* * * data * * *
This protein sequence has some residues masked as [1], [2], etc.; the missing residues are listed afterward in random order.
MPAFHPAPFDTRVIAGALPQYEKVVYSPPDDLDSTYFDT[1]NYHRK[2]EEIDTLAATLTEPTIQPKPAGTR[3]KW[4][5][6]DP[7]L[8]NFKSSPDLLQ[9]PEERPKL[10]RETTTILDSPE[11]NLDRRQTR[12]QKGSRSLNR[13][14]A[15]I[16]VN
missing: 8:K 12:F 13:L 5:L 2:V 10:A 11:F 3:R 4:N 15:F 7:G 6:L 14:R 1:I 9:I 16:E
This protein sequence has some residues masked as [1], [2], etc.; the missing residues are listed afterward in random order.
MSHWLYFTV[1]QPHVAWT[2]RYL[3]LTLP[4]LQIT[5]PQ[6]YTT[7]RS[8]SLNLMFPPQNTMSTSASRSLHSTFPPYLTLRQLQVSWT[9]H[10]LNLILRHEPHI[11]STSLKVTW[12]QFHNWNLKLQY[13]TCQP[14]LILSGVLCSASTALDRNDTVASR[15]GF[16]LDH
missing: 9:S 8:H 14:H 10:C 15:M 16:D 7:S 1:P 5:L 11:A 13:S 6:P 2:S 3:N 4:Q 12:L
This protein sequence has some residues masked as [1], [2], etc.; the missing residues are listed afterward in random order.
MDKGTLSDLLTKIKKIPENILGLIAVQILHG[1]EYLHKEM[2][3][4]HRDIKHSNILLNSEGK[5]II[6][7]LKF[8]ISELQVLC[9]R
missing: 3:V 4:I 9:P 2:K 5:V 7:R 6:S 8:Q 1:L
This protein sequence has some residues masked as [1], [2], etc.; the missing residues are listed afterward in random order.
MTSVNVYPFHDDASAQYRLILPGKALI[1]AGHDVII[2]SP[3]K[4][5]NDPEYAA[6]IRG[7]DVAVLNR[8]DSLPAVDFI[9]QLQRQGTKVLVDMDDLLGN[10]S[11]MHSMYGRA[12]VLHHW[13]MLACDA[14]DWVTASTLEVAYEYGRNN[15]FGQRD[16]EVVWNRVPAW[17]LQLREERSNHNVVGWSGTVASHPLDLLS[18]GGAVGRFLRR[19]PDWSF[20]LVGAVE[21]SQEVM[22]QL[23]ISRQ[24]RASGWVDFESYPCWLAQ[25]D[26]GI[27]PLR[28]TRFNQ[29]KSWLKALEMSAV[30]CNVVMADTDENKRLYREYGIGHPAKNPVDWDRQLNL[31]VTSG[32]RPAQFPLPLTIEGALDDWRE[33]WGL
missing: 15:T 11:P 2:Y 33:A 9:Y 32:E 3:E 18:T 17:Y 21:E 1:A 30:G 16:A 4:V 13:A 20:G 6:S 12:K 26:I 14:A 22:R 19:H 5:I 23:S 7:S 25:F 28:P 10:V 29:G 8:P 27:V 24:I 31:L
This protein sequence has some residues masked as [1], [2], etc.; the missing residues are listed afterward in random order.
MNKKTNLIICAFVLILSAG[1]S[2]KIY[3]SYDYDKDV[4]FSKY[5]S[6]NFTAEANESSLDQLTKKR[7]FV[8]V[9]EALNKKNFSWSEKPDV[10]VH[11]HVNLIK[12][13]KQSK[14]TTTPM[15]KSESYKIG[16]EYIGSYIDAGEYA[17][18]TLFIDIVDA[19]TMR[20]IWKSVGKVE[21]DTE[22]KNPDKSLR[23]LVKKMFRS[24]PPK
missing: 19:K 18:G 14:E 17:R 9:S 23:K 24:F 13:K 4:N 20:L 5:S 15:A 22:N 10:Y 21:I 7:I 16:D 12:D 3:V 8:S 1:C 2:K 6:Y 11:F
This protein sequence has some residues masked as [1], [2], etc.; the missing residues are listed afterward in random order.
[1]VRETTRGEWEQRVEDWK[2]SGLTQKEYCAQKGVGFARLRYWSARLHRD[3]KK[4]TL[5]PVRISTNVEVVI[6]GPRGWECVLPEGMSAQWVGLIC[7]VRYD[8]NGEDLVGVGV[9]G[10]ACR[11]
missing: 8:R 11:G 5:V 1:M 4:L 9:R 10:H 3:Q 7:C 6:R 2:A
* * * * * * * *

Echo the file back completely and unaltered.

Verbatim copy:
This protein sequence has some residues masked as [1], [2], etc.; the missing residues are listed afterward in random order.
MPAFHPAPFDTRVIAGALPQYEKVVYSPPDDLDSTYFDT[1]NYHRK[2]EEIDTLAATLTEPTIQPKPAGTR[3]KW[4][5][6]DP[7]L[8]NFKSSPDLLQ[9]PEERPKL[10]RETTTILDSPE[11]NLDRRQTR[12]QKGSRSLNR[13][14]A[15]I[16]VN
missing: 8:K 12:F 13:L 5:L 2:V 10:A 11:F 3:R 4:N 15:F 7:G 6:L 14:R 1:I 9:I 16:E
This protein sequence has some residues masked as [1], [2], etc.; the missing residues are listed afterward in random order.
MSHWLYFTV[1]QPHVAWT[2]RYL[3]LTLP[4]LQIT[5]PQ[6]YTT[7]RS[8]SLNLMFPPQNTMSTSASRSLHSTFPPYLTLRQLQVSWT[9]H[10]LNLILRHEPHI[11]STSLKVTW[12]QFHNWNLKLQY[13]TCQP[14]LILSGVLCSASTALDRNDTVASR[15]GF[16]LDH
missing: 9:S 8:H 14:H 10:C 15:M 16:D 7:S 1:P 5:L 11:A 13:S 6:P 2:S 3:N 4:Q 12:L
This protein sequence has some residues masked as [1], [2], etc.; the missing residues are listed afterward in random order.
MDKGTLSDLLTKIKKIPENILGLIAVQILHG[1]EYLHKEM[2][3][4]HRDIKHSNILLNSEGK[5]II[6][7]LKF[8]ISELQVLC[9]R
missing: 3:V 4:I 9:P 2:K 5:V 7:R 6:S 8:Q 1:L
This protein sequence has some residues masked as [1], [2], etc.; the missing residues are listed afterward in random order.
MTSVNVYPFHDDASAQYRLILPGKALI[1]AGHDVII[2]SP[3]K[4][5]NDPEYAA[6]IRG[7]DVAVLNR[8]DSLPAVDFI[9]QLQRQGTKVLVDMDDLLGN[10]S[11]MHSMYGRA[12]VLHHW[13]MLACDA[14]DWVTASTLEVAYEYGRNN[15]FGQRD[16]EVVWNRVPAW[17]LQLREERSNHNVVGWSGTVASHPLDLLS[18]GGAVGRFLRR[19]PDWSF[20]LVGAVE[21]SQEVM[22]QL[23]ISRQ[24]RASGWVDFESYPCWLAQ[25]D[26]GI[27]PLR[28]TRFNQ[29]KSWLKALEMSAV[30]CNVVMADTDENKRLYREYGIGHPAKNPVDWDRQLNL[31]VTSG[32]RPAQFPLPLTIEGALDDWRE[33]WGL
missing: 15:T 11:P 2:Y 33:A 9:Y 32:E 3:E 18:T 17:Y 21:E 1:A 30:G 16:A 4:V 13:A 20:G 6:S 12:K 26:I 14:A 22:R 19:H 5:I 23:S 7:S 25:F 28:P 10:V 29:G 8:P 27:V 24:I 31:L
This protein sequence has some residues masked as [1], [2], etc.; the missing residues are listed afterward in random order.
MNKKTNLIICAFVLILSAG[1]S[2]KIY[3]SYDYDKDV[4]FSKY[5]S[6]NFTAEANESSLDQLTKKR[7]FV[8]V[9]EALNKKNFSWSEKPDV[10]VH[11]HVNLIK[12][13]KQSK[14]TTTPM[15]KSESYKIG[16]EYIGSYIDAGEYA[17][18]TLFIDIVDA[19]TMR[20]IWKSVGKVE[21]DTE[22]KNPDKSLR[23]LVKKMFRS[24]PPK
missing: 19:K 18:G 14:E 17:R 9:S 23:K 24:F 13:K 4:N 20:L 5:S 15:A 22:N 10:Y 21:I 7:I 16:D 12:D 3:V 8:S 1:C 2:K 6:Y 11:F
This protein sequence has some residues masked as [1], [2], etc.; the missing residues are listed afterward in random order.
[1]VRETTRGEWEQRVEDWK[2]SGLTQKEYCAQKGVGFARLRYWSARLHRD[3]KK[4]TL[5]PVRISTNVEVVI[6]GPRGWECVLPEGMSAQWVGLIC[7]VRYD[8]NGEDLVGVGV[9]G[10]ACR[11]
missing: 8:R 11:G 5:V 1:M 4:L 9:R 10:H 3:Q 7:C 6:R 2:A